Contribution to Social Work

In summarising Dame Eileen Younghusband’s significant contribution to social work, two areas of her major influence will be highlighted here - social work education; and analysis and development of social work and social services organisation and practice (in the UK). (Her international work will be discussed in the next section). Apart from her particular role as a social work educator and consultant, it was through her Committee work that Younghusband’s impact was felt in social work services and social work education. Cooper (1982) suggested that, like Beatrice Webb (an earlier British social reformer), Eileen Younghusband ‘equipped herself to make full use of the committee system and the published report as a way of achieving social reform’. Cooper also attributed to her a proper understanding of the importance of systems and institutions, but as Wilson (1982) noted, ‘though much of her public work was about institutions she never forgot that their purpose was to care for persons’ (p.3).

Dame Eileen herself gave a lucid description of the British context in a speech at the then Birmingham Polytechnic in 1981 (In appearance she has been described as slight and fragile (Stein 1982) but her voice is strong and clear in the recording). She focused on the origins of a new form of social work education in 1961; the fortunes of social work (or lack of them) in 1981; and looked ahead to the prospects for 2001, quipping ‘apart, of course, from some of us being dead’. I shall paraphrase some of her comments in italics while describing the changes to which she made such a significant contribution.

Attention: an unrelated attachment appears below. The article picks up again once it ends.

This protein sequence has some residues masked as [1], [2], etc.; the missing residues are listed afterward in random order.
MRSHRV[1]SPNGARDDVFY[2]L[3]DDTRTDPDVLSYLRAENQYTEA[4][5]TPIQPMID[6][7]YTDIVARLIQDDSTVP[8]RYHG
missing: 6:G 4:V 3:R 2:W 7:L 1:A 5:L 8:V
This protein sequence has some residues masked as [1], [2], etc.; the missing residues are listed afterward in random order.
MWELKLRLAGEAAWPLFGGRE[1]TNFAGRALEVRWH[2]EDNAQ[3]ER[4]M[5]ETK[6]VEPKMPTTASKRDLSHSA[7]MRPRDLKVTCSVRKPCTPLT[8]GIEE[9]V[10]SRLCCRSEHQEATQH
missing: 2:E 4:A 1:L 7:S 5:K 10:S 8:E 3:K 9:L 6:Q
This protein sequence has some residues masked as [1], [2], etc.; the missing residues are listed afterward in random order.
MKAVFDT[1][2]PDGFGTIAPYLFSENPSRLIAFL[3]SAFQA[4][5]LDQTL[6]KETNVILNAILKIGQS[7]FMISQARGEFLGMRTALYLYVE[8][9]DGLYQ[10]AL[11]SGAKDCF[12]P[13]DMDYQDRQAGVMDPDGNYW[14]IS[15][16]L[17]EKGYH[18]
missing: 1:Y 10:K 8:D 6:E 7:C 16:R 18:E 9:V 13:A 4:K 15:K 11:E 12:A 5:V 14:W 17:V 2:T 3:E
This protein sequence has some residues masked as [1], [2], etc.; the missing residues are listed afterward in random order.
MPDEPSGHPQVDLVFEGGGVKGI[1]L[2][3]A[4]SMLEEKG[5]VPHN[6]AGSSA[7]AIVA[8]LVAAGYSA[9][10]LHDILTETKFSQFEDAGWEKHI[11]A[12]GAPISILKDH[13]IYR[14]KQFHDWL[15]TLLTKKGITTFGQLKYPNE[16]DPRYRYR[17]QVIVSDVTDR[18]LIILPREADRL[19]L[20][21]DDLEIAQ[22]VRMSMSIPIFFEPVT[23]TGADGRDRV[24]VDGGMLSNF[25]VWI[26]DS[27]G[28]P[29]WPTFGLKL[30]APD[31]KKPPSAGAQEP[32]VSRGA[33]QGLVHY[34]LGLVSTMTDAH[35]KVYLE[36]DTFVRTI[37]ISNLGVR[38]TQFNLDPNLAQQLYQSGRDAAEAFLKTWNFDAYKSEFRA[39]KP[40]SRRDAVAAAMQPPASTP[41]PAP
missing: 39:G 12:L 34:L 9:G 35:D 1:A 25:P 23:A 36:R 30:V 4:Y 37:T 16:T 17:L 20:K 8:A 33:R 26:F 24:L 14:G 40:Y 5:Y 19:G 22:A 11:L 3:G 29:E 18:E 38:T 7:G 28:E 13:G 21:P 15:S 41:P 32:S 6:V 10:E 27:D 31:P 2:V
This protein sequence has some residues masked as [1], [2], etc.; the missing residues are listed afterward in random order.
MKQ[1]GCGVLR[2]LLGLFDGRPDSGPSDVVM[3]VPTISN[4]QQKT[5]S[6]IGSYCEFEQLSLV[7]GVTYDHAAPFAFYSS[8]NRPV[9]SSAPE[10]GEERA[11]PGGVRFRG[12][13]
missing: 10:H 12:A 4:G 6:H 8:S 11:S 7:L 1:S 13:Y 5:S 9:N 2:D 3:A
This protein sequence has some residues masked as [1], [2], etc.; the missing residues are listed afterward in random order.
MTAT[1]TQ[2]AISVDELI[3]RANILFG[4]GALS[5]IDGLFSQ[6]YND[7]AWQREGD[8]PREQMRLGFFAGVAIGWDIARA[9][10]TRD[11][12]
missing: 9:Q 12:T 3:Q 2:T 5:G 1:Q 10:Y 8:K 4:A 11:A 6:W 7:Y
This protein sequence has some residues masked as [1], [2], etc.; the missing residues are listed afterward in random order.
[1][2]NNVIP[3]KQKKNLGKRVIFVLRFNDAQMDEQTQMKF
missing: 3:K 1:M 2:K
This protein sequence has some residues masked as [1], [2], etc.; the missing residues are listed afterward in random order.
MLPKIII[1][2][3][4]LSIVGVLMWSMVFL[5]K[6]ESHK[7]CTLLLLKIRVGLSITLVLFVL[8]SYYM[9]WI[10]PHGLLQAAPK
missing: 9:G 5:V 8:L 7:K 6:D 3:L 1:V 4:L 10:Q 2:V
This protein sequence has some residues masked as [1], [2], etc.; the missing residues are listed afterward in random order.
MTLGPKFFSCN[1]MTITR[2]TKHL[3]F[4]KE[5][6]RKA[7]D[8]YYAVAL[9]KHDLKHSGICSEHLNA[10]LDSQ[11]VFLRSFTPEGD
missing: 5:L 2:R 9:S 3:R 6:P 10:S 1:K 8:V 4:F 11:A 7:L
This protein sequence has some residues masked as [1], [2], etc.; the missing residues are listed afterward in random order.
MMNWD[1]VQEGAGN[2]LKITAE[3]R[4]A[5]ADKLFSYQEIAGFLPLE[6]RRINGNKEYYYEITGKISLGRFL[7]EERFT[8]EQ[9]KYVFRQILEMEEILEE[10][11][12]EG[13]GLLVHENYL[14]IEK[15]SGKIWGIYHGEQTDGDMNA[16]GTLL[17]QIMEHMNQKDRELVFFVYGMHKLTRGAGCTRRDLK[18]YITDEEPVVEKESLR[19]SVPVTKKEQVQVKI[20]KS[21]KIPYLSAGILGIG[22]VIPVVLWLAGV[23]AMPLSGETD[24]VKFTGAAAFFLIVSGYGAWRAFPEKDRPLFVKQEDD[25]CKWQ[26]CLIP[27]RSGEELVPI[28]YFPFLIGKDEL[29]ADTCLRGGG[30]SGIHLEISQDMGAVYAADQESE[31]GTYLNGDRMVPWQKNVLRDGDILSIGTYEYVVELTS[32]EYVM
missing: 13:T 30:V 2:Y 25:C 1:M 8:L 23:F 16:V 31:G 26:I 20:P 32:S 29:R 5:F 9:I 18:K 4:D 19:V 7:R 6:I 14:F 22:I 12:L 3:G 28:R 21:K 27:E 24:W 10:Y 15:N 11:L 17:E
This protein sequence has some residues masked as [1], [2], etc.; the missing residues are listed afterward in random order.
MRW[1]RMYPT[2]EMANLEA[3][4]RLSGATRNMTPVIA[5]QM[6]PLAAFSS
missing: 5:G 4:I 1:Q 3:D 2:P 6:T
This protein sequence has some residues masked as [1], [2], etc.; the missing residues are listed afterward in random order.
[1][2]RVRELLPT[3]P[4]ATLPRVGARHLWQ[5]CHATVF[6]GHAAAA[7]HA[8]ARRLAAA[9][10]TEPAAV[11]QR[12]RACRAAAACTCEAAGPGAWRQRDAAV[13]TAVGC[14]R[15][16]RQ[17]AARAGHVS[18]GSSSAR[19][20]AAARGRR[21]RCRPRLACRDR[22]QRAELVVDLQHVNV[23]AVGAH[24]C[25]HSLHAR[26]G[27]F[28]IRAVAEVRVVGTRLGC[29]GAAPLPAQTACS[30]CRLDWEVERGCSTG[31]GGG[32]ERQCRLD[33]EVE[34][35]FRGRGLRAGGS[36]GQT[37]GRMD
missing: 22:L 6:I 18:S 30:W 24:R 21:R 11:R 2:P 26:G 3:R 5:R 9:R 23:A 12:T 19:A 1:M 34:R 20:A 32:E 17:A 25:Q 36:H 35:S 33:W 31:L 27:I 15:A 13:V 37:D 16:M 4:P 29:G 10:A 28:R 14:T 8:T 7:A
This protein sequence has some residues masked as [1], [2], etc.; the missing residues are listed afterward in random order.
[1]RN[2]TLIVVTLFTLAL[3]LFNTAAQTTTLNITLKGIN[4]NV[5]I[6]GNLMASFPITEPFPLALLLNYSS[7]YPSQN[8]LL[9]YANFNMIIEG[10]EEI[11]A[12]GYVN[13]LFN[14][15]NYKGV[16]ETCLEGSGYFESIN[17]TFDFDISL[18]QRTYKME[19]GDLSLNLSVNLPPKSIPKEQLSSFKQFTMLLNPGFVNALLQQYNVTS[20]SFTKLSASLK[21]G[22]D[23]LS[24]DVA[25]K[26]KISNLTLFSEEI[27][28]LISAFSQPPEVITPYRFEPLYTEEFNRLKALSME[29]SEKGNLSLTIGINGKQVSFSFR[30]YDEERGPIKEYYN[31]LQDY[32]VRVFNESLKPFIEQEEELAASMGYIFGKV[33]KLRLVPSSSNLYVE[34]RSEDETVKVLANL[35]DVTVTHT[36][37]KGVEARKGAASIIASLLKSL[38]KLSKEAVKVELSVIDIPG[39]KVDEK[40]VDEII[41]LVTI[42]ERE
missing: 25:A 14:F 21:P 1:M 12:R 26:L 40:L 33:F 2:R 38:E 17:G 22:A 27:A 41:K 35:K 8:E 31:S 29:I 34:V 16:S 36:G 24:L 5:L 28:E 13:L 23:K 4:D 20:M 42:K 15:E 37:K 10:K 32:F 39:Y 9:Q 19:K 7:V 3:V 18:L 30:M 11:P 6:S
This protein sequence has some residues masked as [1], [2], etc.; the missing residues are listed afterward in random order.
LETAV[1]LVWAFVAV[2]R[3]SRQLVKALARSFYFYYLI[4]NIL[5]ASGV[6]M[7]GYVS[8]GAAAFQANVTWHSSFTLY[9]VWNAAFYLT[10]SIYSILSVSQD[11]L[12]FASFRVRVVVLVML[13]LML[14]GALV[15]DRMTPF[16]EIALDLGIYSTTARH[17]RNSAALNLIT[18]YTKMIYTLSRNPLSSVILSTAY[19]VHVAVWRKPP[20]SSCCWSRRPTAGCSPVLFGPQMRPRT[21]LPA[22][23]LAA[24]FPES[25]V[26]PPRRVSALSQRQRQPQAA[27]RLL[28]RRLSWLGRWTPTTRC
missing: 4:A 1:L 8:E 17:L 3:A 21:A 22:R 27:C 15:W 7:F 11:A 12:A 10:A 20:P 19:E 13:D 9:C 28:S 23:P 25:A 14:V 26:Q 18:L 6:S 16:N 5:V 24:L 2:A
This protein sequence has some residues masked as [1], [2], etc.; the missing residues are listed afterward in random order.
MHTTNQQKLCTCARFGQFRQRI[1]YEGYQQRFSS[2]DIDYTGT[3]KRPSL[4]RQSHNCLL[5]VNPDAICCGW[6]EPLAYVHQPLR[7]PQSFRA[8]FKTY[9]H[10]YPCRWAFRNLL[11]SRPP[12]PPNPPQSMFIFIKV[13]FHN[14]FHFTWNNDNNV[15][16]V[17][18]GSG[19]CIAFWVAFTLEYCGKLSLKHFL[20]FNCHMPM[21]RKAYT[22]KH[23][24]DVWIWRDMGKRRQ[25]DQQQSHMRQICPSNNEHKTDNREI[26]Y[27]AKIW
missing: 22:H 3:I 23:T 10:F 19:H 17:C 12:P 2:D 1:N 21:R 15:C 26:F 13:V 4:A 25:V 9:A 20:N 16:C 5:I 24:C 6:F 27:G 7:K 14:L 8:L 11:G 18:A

The 1950s in Britain were typified in a Prime ministerial remark of the time as the ‘you have never had it so good’ years, although the ‘rediscovery of poverty’ by researchers and academics in the mid sixties somewhat undermined this claim. Dame Eileen described welfare work in the local authority departments of Health and Welfare as a ‘rag bag’ of activities after the upheaval of the dismantling of the Poor Law in 1948 . The period 1944-48 had seen the introduction of several major pieces of legislation as the basis for substantial changes in health, education, income maintenance and in child care (already developing as a specialist area of social work under the Home Office -together with Probation, rather than within the then Ministry of Health). Different workers (in local authority Health and Welfare departments) dealt with a diversity of needs in people with problems related to mental illness; mental disability; visual and auditory disabilities, physical disabilities; old age, homelessness and unmarried motherhood , conditions which, when allied to poverty and/or concerns about moral character, would have driven some people into the workhouse or the asylum or necessitated outdoor or charitable relief under (New) Poor Law legislation, dating from 1834 and operative in some guise until 1948.